Policy and Political Action

Policy & Political Action

Submissions

  • November 12, 2019

    Thank you for the opportunity to provide feedback on the proposed amendments to Ontario Regulation 275/94 (General), Part III (Controlled Acts) and Part V (Delegation) under the Nursing Act, 1991 to enable registered nurse (RN) prescribing. 

  • November 12, 2019

    Thank you for the opportunity to provide feedback on the proposed regulatory amendments to Ontario Regulation 275/94 under the Nursing Act, 1991 to enable the initiation of psychotherapy by registered nurses (RN). The Registered Nurses' Association of Ontario (RNAO) is the professional association representing RNs, nurse practitioners (NP), and nursing students in all roles and sectors across Ontario, including those working in mental health. We strongly support these regulatory amendments to RN scope of practice.*

  • November 4, 2019

    The Registered Nurses' Association of Ontario (RNAO) is the professional association representing registered nurses (RNs), nurse practitioners (NPs), and nursing students in all settings and roles across Ontario. Since 1925, RNAO has advocated for healthy public policy, promoted excellence in nursing practice, increased nurses' contributions to shaping the health system, and influenced decisions that affect nurses and the public they serve. This includes a long-standing commitment and history of action on the environmental and social determinants of health.

  • September 25, 2019

    The Registered Nurses' Association of Ontario (RNAO) is the professional association in Ontario representing registered nurses (RNs), nurse practitioners (NPs), and nursing students in all roles and sectors, including correctional nursing. Since 1925, RNAO has advocated for healthy public policy, promoted excellence in nursing practice, increased nurses' contributions to shaping the health system, and influenced decisions that affect nurses and the public they serve.

  • June 7, 2019

    The Registered Nurses’ Association of Ontario (RNAO) is the professional association representing registered nurses (RN), nurse practitioners (NP) and nursing students in all settings and roles across Ontario. It is the strong, credible voice leading the nursing profession to influence and promote healthy public policy. 

  • April 1, 2019

    RNAO appreciates the opportunity to provide feedback to the Standing Committee on Social Policy on Bill 74, An Act concerning the provision of health care, continuing Ontario Health and making consequential and related amendments and repeals, known in its short title as, The People's Health Care Act, 2019.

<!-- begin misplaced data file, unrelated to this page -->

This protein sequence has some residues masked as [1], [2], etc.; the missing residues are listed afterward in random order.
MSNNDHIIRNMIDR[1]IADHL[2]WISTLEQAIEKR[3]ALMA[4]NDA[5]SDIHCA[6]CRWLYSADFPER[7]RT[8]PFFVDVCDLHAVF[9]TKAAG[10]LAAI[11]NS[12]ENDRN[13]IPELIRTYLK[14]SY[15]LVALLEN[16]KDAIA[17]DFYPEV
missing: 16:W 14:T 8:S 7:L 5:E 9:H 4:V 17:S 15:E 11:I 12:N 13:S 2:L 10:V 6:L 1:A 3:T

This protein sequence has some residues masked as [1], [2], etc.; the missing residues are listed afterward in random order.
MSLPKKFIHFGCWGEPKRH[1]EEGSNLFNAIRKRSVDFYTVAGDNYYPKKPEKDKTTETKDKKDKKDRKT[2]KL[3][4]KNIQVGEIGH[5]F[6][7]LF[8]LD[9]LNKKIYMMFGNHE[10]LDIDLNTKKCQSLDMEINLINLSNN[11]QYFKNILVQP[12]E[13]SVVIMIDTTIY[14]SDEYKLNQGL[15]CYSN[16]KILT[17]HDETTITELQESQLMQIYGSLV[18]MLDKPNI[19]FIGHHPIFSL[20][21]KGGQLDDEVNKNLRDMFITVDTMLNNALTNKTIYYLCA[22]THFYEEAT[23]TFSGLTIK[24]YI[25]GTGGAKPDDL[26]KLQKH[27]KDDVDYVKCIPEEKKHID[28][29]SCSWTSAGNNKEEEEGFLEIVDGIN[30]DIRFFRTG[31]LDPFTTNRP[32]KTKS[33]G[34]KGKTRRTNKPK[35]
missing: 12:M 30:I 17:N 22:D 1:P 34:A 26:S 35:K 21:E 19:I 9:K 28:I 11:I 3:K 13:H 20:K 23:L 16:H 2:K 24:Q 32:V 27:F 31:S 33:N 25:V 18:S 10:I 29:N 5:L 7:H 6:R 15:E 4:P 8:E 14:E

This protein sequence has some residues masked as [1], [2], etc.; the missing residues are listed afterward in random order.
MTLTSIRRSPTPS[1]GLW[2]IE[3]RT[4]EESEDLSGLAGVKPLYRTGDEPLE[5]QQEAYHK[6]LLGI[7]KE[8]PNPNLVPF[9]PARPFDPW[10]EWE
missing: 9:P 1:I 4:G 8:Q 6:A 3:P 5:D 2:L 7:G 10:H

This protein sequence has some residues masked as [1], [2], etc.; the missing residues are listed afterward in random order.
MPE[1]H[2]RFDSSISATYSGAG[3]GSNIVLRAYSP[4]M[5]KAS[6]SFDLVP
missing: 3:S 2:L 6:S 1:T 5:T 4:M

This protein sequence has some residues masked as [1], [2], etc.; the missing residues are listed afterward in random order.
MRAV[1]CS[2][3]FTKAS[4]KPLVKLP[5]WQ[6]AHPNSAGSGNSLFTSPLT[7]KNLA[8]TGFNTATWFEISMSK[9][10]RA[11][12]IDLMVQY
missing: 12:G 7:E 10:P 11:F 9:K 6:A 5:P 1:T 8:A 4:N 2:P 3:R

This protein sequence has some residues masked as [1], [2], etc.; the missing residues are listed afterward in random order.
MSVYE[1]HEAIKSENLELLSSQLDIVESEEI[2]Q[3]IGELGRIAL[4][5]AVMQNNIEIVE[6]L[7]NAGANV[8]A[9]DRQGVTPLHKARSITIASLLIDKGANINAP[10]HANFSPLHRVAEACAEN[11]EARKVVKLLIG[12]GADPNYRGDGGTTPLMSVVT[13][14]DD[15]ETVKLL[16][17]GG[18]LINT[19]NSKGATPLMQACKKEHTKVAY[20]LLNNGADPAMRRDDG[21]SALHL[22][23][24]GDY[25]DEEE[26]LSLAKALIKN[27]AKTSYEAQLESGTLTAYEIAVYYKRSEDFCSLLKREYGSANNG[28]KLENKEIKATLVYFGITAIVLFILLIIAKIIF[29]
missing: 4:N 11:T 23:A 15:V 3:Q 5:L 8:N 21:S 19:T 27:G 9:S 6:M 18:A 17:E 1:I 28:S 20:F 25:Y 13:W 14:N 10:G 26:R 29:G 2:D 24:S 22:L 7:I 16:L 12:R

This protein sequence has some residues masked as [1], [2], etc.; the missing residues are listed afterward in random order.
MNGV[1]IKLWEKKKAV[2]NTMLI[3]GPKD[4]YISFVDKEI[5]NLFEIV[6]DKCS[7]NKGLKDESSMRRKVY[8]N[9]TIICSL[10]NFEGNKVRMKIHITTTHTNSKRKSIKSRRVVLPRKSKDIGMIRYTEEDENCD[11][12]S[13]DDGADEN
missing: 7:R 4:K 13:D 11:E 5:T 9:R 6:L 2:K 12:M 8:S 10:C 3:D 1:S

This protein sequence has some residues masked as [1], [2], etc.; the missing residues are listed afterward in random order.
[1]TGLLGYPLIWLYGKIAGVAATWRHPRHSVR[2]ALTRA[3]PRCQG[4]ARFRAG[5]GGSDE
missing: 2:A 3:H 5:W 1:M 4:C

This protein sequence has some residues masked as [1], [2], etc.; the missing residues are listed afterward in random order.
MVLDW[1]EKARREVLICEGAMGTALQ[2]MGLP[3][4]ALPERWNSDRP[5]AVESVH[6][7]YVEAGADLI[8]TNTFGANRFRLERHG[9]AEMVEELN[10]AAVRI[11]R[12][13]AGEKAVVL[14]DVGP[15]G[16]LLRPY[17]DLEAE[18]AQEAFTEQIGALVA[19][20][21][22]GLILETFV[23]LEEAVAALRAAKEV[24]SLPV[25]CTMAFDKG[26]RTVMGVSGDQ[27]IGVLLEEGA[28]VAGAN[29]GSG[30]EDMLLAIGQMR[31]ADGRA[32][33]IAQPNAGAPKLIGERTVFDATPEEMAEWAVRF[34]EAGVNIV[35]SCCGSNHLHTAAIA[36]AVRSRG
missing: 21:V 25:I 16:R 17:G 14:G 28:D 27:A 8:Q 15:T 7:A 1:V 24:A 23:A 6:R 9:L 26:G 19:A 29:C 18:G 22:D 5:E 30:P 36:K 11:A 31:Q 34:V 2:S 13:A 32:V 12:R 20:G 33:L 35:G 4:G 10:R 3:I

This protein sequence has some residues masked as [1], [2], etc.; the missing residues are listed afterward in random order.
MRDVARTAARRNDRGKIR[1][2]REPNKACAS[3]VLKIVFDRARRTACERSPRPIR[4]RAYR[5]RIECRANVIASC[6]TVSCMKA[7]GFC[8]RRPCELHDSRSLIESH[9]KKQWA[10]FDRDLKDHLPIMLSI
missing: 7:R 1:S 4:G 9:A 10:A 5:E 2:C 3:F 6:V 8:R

Each day across the province, many Ontarians receive life-saving and wellness-enhancing health services thanks to Canada's Medicare – a universal, single-payer health insurance system cherished by its citizenry. The support and care of a person's chosen family aligned with the knowledge, skill, and judgment of dedicated health professionals has allowed many Ontarians to have a high-quality life and a peaceful death. While acknowledging these strengths, there is much left to do. For many years RNAO has been urging the provincial government to recalibrate the balance between life-saving and wellness-enhancing services (strengthening the later), and address flaws that result in barriers to access with inequitable health outcomes, hallway health care, and other detrimental experiences.

    RNAO supports a health system transformation that will enable a person-centred, seamless health system that will promote health, prevent disease, and provide personalized wrap-around services to manage acute, chronic, and palliative care needs. In order to realize this objective, RNAO is pleased to offer the following pragmatic, solution-focused recommendations:

  • March 15, 2019

    RNAO wishes to respond on two levels to Bill 66, the Restoring Ontario's Competitiveness Act, 2018.  First, we oppose the use of omnibus bills like Bill 66: they bundle together many unrelated legislative changes and that does not allow a reasonable discussion of the different issues that arise. There are 12 very different schedules in Bill 66, and we focus on just two of them in this submission: Schedules 5 and 10.  Both present significant threats to health and the environment. In fact, RNAO devoted many years to helping promote the very health and environmental protections which Bill 66 would weaken or eliminate, and we have a great deal invested in those protections. We urge the complete withdrawal of both Schedules 5 and 10.

  • February 14, 2019

    RNAO is pleased to respond to the consultation by the Canadian Nuclear Safety Commission (CNSC) on the draft terms of reference of its Potassium Iodide (KI) Pill Working Group. RNAO welcomes the commitment to form a working group to "provide clarity on the existing plans and associated responsible authorities to distribute KI Pills (in the Ingestion Planning Zone, within a 50-km radius) in the event of an emergency at the Pickering Nuclear Generating Station."

  • January 30, 2019

    Summary of RNAO Recommendations

    Recommendation 1. The College of Nurses of Ontario (CNO) enables independent RN prescribing by:
    a) Specifying under regulation 17. (1) that an RN in the General class is authorized to prescribe any medication for the treatment of non-complex health conditions within their clinical competency area, with the exception of controlled drugs and substances.
    b) Removing “Schedule 4 Individual drugs and categories of drugs that may be prescribed” and all references to a schedule.
    c) Adding the authority for RNs to order and where appropriate perform diagnostic testing, inclusive of laboratory testing and point-of-care testing.

    Recommendation 2. CNO include an additional clause under 17. (6) that education approved by Council to educate RNs in prescribing medications may be independent of or part of the education and training required to become an RN.